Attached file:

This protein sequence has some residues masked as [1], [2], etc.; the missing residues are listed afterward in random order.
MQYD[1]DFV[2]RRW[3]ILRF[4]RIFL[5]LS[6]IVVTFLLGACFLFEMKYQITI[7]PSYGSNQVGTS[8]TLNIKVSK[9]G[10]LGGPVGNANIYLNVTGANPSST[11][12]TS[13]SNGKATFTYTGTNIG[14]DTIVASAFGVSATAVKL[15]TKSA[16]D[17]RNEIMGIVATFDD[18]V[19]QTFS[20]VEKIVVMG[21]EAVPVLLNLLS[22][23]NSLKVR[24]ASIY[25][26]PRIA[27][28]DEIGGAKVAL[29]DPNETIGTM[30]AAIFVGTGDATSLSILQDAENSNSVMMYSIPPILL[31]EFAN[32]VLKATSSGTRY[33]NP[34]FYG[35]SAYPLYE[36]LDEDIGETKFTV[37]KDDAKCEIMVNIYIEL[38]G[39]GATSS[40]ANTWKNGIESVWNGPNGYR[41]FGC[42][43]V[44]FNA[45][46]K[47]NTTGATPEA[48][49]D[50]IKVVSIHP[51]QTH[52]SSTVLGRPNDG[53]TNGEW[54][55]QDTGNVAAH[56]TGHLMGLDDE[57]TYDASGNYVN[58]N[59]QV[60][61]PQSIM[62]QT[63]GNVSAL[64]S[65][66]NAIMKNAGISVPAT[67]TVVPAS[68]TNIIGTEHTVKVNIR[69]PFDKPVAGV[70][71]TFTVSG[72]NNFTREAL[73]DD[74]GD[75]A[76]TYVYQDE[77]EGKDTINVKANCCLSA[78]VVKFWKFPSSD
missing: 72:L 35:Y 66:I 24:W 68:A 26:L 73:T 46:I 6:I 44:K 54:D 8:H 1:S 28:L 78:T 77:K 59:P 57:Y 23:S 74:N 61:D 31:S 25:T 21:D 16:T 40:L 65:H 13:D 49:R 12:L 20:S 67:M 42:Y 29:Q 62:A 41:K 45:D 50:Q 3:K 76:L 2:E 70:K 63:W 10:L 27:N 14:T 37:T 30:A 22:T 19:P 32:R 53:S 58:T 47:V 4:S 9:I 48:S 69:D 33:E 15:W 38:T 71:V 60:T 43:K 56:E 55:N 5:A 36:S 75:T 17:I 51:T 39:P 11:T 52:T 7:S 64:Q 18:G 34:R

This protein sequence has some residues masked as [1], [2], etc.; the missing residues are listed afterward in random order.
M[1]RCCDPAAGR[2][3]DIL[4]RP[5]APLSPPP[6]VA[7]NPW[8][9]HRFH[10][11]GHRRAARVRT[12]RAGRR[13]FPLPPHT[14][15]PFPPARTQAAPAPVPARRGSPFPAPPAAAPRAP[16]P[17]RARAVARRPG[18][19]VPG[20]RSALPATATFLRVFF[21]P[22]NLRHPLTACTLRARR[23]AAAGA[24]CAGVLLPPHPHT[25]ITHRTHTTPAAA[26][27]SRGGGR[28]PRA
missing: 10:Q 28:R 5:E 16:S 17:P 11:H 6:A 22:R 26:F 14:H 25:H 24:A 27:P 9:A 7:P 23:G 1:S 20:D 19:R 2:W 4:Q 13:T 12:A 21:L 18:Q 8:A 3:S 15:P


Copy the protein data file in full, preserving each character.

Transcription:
This protein sequence has some residues masked as [1], [2], etc.; the missing residues are listed afterward in random order.
MQYD[1]DFV[2]RRW[3]ILRF[4]RIFL[5]LS[6]IVVTFLLGACFLFEMKYQITI[7]PSYGSNQVGTS[8]TLNIKVSK[9]G[10]LGGPVGNANIYLNVTGANPSST[11][12]TS[13]SNGKATFTYTGTNIG[14]DTIVASAFGVSATAVKL[15]TKSA[16]D[17]RNEIMGIVATFDD[18]V[19]QTFS[20]VEKIVVMG[21]EAVPVLLNLLS[22][23]NSLKVR[24]ASIY[25][26]PRIA[27][28]DEIGGAKVAL[29]DPNETIGTM[30]AAIFVGTGDATSLSILQDAENSNSVMMYSIPPILL[31]EFAN[32]VLKATSSGTRY[33]NP[34]FYG[35]SAYPLYE[36]LDEDIGETKFTV[37]KDDAKCEIMVNIYIEL[38]G[39]GATSS[40]ANTWKNGIESVWNGPNGYR[41]FGC[42][43]V[44]FNA[45][46]K[47]NTTGATPEA[48][49]D[50]IKVVSIHP[51]QTH[52]SSTVLGRPNDG[53]TNGEW[54][55]QDTGNVAAH[56]TGHLMGLDDE[57]TYDASGNYVN[58]N[59]QV[60][61]PQSIM[62]QT[63]GNVSAL[64]S[65][66]NAIMKNAGISVPAT[67]TVVPAS[68]TNIIGTEHTVKVNIR[69]PFDKPVAGV[70][71]TFTVSG[72]NNFTREAL[73]DD[74]GD[75]A[76]TYVYQDE[77]EGKDTINVKANCCLSA[78]VVKFWKFPSSD
missing: 72:L 35:Y 66:I 24:W 68:A 26:L 73:T 46:I 6:I 44:K 54:D 8:H 1:S 28:L 78:T 77:K 59:P 57:Y 23:S 74:N 61:D 31:S 25:T 21:D 16:T 40:L 65:H 13:D 49:R 12:L 20:S 67:M 42:Y 29:Q 62:A 41:K 45:D 50:Q 3:K 76:L 2:E 70:K 63:W 10:L 27:N 14:T 37:T 30:A 22:T 19:P 32:R 53:S 58:T 47:V 4:S 9:I 48:S 69:D 33:E 15:W 38:T 71:V 60:T 43:K 56:E 55:N 5:A 36:S 75:T 17:I 51:T 39:P 11:T 52:T 7:S 64:Q 18:G 34:R

This protein sequence has some residues masked as [1], [2], etc.; the missing residues are listed afterward in random order.
M[1]RCCDPAAGR[2][3]DIL[4]RP[5]APLSPPP[6]VA[7]NPW[8][9]HRFH[10][11]GHRRAARVRT[12]RAGRR[13]FPLPPHT[14][15]PFPPARTQAAPAPVPARRGSPFPAPPAAAPRAP[16]P[17]RARAVARRPG[18][19]VPG[20]RSALPATATFLRVFF[21]P[22]NLRHPLTACTLRARR[23]AAAGA[24]CAGVLLPPHPHT[25]ITHRTHTTPAAA[26][27]SRGGGR[28]PRA
missing: 10:Q 28:R 5:E 16:S 17:P 11:H 6:A 22:R 26:F 14:H 25:H 24:A 27:P 9:A 7:P 23:G 1:S 20:D 19:R 2:W 4:Q 13:T 12:A 21:L 18:Q 8:A 3:S 15:P